Judith Opert Sandler,
Managing Project Director
EDC Publishing Center
55 Chapel Street
Newton, MA 02158
800/225-4276, FAX: 617/965-6325

Lawrence Hall of Science
Ian Carmichael, Director
University of California
Centennial Drive
Berkeley, CA 94720
510/642-5132, FAX: 510/642-1055

Technical Education Research Centers (TERC)
Barbara Sampson,
Chief Executive Officer
2067 Massachusetts Avenue
Cambridge, MA 02140


American Association of University Women
Carole Rogin, Interim Executive Director
1111 16th Street, NW
Washington, DC 20036
202/785-7700, FAX: 202/872-1425

Council for Aid to Education
342 Madison Avenue, Suite 1532
New York, NY 10173
212/661-5800, FAX: 212/661-9766

Derek Bok Center For Teaching and Learning
Harvard University
Science Center 318
J. Wilkinson, Director
1 Oxford Street
Cambridge, MA 02138
617/495-4869, FAX: 617/495-3739

Eisenhower National Clearinghouse for Math and Science Education
Len Simutis, Director
1929 Kenny Road
Columbus, OH 43210-1079
614/292-7784, FAX: 614/292-2066

Junior Engineering Technical Society
Dan Kunz, Executive Director
1420 King Street
Alexandria, VA 22314-2570
703/548-5387, FAX: 703/548-0769

NASA Central Operations of Resources for Educators (CORE)
Tina Salyer
Lorain County Joint Vocational School
15181 Route 58 South
Oberlin, OH 44074
216/774-1051, FAX: 216/774-2144

NASA Educational Workshops for Math and Science Teachers/NASA Educational Workshops for Elementary School Teachers
Wendell Mohling, Program Director
National Science Teachers Association
1840 Wilson Blvd.
Arlington, VA 22201-3000
703/312-9226, FAX: 703/243-7177

National Action Council for Minorities in Engineering
Lea K. Williams, Executive Vice President
3 West 35th Street
New York, NY 10001-2281
212/279-2626, FAX: 212/629-5178

National Council for the Accreditation of Teacher Education
Arthur Wise, President
2029 K Street, NW, Suite 500
Washington, DC 20006
202/466-7496, FAX: 202/296-6620

National Energy Information Center
Paula Altman, Energy Information Specialist
Energy Information Administration
Room 1F-048
1000 Independence Avenue, SW
Washington, DC 20585
202/586-8800, FAX: 202/586-0727

National Science Resources Center
Douglas M. Lapp, Executive Director
Smithsonian Institution
MRC 50-2
Washington, DC 20560
202/357-2555, FAX: 202/786-2028

Triangle Coalition for Science and Technology Education
John M. Fowler, Executive Director
5112 Berwyn Road
College Park, MD 20740
301/220-0870, FAX: 301/474-4381

U.S. Department of Education
Luna Levinson, Education Program Specialist
Office of Educational Research
and Improvement
555 New Jersey Avenue, NW
Washington, DC 20208-5572
202/219-2164, FAX: 202/219-2109

U.S. Department of Education
Office of Bilingual Education and
Minority Languages Affairs
Delia Pompa, Director
600 Independence Avenue, NW
Washington, DC 20202-6510

U.S. Department of Education
National Center for Education Statistics
Emerson J. Elliot, Commissioner of Education Statistics
555 New Jersey Avenue, NW
Washington, DC 20208
202/219-1828, FAX: 202/219-1736


UCLA Science Project
Janet Thornber, Director
1041 Moore Hall
Box 951521
Los Angeles, CA 90095

Thomas Jefferson High School for Science and Technology
Geoffrey A. Jones, Principal
6560 Braddock Road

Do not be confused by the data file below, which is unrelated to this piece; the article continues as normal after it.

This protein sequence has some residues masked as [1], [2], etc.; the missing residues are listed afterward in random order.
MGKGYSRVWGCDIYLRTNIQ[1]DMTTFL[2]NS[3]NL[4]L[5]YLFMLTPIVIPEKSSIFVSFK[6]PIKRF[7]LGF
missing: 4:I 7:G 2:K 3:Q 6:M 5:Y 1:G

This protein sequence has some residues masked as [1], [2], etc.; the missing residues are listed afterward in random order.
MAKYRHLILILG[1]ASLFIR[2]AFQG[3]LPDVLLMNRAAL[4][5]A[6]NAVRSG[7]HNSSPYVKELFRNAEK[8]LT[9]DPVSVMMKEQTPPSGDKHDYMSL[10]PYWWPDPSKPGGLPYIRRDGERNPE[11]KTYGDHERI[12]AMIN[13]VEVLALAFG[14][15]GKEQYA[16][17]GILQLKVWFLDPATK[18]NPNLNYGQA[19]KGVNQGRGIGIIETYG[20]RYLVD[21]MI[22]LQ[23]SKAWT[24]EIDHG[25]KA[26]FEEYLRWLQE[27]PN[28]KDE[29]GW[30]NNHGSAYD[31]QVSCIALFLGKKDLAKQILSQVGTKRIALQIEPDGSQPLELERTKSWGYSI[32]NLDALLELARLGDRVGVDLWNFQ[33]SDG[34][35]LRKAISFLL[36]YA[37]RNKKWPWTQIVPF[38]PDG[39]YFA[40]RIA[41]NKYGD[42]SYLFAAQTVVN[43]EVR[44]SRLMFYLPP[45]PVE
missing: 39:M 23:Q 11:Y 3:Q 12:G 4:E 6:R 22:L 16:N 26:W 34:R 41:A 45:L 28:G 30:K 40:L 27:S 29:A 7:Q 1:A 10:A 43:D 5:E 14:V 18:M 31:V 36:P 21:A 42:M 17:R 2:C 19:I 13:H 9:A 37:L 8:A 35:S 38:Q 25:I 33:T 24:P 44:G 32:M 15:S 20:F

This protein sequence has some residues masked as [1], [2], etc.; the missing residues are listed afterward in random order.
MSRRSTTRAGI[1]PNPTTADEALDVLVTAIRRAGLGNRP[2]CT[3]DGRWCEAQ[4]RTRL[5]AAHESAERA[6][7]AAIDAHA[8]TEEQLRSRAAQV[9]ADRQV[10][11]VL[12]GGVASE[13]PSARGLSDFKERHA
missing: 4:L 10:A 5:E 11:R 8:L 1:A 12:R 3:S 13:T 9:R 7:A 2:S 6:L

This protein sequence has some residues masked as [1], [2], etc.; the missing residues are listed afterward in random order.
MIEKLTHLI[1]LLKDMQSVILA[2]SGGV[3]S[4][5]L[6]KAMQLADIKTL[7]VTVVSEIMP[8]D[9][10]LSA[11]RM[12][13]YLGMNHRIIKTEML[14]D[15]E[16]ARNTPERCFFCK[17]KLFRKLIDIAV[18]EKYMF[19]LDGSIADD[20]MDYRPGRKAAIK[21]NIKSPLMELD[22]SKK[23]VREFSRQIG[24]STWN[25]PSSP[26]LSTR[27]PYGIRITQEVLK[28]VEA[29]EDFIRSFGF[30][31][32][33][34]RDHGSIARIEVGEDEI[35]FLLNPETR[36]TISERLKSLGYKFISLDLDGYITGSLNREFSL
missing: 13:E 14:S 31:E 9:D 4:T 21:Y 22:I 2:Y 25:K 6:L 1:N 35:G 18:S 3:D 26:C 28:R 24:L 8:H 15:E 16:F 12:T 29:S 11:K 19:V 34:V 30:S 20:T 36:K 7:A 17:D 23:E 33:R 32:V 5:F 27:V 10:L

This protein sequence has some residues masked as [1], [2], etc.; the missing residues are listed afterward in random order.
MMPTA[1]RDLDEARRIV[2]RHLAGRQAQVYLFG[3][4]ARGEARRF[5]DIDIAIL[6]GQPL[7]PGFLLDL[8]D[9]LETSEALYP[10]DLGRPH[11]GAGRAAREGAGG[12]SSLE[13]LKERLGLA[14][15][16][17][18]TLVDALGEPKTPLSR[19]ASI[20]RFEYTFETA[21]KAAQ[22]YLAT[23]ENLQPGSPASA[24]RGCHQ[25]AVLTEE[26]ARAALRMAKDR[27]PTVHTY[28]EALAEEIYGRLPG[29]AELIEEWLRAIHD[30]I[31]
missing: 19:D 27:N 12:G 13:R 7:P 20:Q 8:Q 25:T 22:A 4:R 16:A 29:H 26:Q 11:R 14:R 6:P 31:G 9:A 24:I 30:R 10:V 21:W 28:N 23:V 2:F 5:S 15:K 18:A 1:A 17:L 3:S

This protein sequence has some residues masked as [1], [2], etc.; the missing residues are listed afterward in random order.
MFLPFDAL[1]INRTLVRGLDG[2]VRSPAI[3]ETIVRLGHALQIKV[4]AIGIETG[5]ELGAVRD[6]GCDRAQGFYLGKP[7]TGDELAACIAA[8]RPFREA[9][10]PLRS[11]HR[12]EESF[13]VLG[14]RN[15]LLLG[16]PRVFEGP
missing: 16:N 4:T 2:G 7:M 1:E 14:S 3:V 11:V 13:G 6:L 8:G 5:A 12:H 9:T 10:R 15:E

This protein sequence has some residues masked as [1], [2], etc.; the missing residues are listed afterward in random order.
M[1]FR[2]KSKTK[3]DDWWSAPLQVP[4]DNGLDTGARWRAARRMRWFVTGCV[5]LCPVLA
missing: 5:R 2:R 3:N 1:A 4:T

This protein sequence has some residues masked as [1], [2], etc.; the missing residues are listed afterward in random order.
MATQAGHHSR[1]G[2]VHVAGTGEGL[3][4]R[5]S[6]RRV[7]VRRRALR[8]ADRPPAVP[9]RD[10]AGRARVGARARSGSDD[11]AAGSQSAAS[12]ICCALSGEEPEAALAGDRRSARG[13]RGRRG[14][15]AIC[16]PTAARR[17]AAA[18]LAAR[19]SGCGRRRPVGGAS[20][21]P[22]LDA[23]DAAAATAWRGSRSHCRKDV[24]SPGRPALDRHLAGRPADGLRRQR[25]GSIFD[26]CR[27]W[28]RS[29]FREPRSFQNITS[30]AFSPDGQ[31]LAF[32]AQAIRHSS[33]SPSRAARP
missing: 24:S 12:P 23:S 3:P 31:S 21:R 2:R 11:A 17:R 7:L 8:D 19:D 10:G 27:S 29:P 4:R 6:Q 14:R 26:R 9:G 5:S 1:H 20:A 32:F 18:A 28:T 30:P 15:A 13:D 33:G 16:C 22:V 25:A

Alexandria, VA 22312
703/750-8300, FAX: 703/750-5010

Middle College High School
Cecilia Cullen, Principal
3110 Thompson Ave.
Long Island City, NY 11101


Committee on Chemists with Disabilities
American Chemical Society
1155 16th Street, NW
Washington, DC 20036
800/227-5558, 202/872-4438 (V/TDD)

Foundation for Science and Disability
E.C. Keller, Jr., President
236 Grand Street
Morgantown, WV 26505-67509

For Information on The Americans with Disabilities Act (ADA):

Americans with Disabilities Act
Equal Employment Opportunity Commission
1801 L Street, NW
Washington, DC 20507
800/669-EEOC (V)
800/800-6860 (TDD)

For Information on Assistive Technologies:

Center for Special Education Technology
The Council for Exceptional Children
1920 Association Drive
Reston, VA 22091-1589

For Information on Specific Disabilities and Advocacy Training:

National Center for Learning Disabilities (NCLD)
381 Park Avenue South
Suite 1420
New York, NY 10016
202/789-1505(in Washington, DC)

National Federation of the Blind
1800 Johnson Street
Baltimore, MD 21230

American Foundation for the Blind
11 Penn Plaza, Suite 300
New York, NY 10001
800/232-5463, 212/502/7600

Alexander Graham Bell Association for the Deaf
3417 Volta Place, NW
Washington, DC 20007
202/337-5220 (V/TDD)

National Technical Institute for the Deaf
Rochester Institute of Technology
52 Lomb Memorial Drive
P.O. Box 9887
Rochester, NY 14623-0887
716/475-6200 (V/TDD)

National Spinal Cord Injury Hotline
c¼o Montebello Rehabilitation Hospital
2201 Argonne Drive
Baltimore, MD 21218

United Cerebral Palsy Associations
1660 L Street, NW
Suite 700
Washington, DC 20036-5602


American Association for the Advancement of Science Home Page

Educational Resources Information Center (ERIC) Home Page

Eisenhower National Clearinghouse for Mathematics and Science Education Home Page

NASA Education Home Page

North Central Regional Educational Laboratory
Pathways to School Improvement-Assessment

Technology Education Resources

The Regional Alliance for Mathematics and Science Education Reform Hub



IDEAAAS Sourcebook for Science, Mathematics, and Technology Education
Barbara Walthall, Editor
1200 New York Avenue, NW
Washington, DC 20005

To Order:
The Learning Team
Suite 256, 10 Long Pond Road
Armonk, NY 10504
800/793-TEAM, FAX: 914/273-2227


Blueprints Online
Project 2061
American Association for the Advancement of Science
Washington, DC

Copyright © 1998 by American Association for the Advancement of Science